Mammut Trion Pro 50+7
- Entry-level price point
- Lighter than most bags in the set
- Water resistant treatment with roll-top closure
- Good compressibility
- Thin padding not great for heavy loads
- No exterior water bottles sleeves
- Minimal pivot
The Mammut Trion Pro 50+7 is a great choice for an alpine summit bag or day trip. This application is aided by its light weight and its reliable water resistance. This more-narrow application is also its biggest drawback, with its minimal padding and structure making it inappropriate for heavier loads or longer trips.
The comfort and fit of the Mammut Trion Pro 50+7 is defined by its design as an alpine summit bag; the padding is minimal, which is comfortable with light loads up to 30 pounds and is easy to get on even with a few layers and gloves on. The sternum strap has three settings that can be quickly changed, though only within a narrow range. The frame is flexible and springy, which adds to comfort with light loads but takes away its ability to handle heavier loads.
The main body of the Trion Pro 50+7 has a reliable water resistance treatment and a roll-top closure on top, which inspires confidence during wet conditions. The roll-top closure impacts the upward expandability of the body, but succeeds in keeping the center of gravity low and comfortable. The back sleeve closes with a cinch and runs the length of the bag and is well situated for accessible items such as a hard shell jacket or pants. The brain is easy to remove to save weight but does not convert into a fanny pack.
The Trion Pro 50+7 ranked poorly in this category, notably because of its lack of hip belt pivot. This is especially noticeable when fully loaded. The body of the bag also compresses down well, for use when lightly packed. The body is tall, and when loaded it has a medium center of gravity, which is good, considering this bag is for alpine climbing that requires unimpeded movement.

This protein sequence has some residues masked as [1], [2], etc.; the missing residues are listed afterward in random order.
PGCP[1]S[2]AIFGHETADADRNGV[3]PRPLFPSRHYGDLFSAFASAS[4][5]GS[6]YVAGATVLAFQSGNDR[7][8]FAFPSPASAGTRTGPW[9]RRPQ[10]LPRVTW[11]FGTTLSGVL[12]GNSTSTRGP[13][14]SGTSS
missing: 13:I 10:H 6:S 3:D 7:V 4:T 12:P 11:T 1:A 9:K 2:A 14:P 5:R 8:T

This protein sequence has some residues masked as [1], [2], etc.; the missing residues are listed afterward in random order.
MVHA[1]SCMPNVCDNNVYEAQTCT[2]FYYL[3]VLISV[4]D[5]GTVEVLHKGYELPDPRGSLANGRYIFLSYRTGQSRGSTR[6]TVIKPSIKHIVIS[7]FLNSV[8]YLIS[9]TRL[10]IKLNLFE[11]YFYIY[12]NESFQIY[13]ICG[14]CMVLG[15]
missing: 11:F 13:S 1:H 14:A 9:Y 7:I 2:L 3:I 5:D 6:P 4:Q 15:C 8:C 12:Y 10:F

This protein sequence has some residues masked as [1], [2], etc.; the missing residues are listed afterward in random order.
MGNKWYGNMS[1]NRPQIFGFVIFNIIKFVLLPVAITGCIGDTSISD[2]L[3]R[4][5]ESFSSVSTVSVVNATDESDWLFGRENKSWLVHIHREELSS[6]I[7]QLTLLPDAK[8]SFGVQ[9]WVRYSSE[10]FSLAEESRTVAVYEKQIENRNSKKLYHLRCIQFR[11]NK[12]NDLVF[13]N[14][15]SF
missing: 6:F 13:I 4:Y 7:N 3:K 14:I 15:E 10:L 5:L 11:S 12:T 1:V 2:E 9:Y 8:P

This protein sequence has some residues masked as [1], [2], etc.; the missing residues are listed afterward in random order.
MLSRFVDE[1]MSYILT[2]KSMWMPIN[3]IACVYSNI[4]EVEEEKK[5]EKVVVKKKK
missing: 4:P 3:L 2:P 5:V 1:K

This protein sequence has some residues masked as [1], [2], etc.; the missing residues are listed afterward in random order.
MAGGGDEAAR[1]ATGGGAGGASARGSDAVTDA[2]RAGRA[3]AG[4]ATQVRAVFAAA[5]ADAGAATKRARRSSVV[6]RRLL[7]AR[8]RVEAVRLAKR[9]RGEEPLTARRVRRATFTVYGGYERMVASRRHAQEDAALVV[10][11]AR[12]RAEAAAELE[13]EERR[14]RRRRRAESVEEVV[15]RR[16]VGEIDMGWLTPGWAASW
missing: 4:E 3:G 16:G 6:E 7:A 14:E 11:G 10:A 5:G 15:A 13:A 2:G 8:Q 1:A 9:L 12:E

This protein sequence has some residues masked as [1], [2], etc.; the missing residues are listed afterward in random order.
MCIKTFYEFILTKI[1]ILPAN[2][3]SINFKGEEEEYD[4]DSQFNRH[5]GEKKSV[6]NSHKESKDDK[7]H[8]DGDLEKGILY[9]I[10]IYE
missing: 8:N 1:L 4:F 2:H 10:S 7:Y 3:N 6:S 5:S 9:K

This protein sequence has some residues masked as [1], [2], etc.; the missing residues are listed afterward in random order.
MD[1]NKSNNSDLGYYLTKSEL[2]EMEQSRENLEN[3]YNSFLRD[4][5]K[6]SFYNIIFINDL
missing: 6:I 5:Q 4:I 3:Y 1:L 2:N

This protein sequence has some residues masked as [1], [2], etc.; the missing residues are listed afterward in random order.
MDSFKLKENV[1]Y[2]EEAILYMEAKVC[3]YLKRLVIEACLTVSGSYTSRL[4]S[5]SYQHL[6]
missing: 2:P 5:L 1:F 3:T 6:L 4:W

The Mammut Trion Pro 50+7 has a solid construction. The basic plastic buckles are light but could be a cause for concern when very cold temperatures make plastic brittle. The band that forms the roll top closure is reinforced. The zipper on the brain is small gauge but is covered to add water resistance.
This Mammut bag is packed with extras that aid in its role as an alpine summit bag, such as two smaller gear loops on the back for trekking poles or ice tools, and two larger loops that can accommodate a pair of skis. The brain is easily removed for the most weight-conscious users. The sternum strap has a whistle. The waist strap also has webbing that can be used in the same way as a harness gear loop.
How We Tested It
The packs in this test were used throughout the winter and spring of 2017, during day hikes ranging from a few miles to a summit attempt on Mount Hood. Tests were conducted on Maryland’s Western Shore, in the Olympic Range of Washington State, and in the Cascades of the Pacific Northwest. This geographic diversity of conditions allowed for a look into each pack’s strengths and weakness. Each pack was loaded down with at least 15 pounds.
For more reviews beyond this 2017 test, check out our other backpack tests, our Best 3 Person Backpacking Tents of 2017, along with our sleeping bag tests, and other related hiking and camping gear tests.
The products featured in this test have been loaned to the Gear Institute. For more on our policies regarding editorial objectivity and sample returns, see here.
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- Type of Backpack: Weekend Pack
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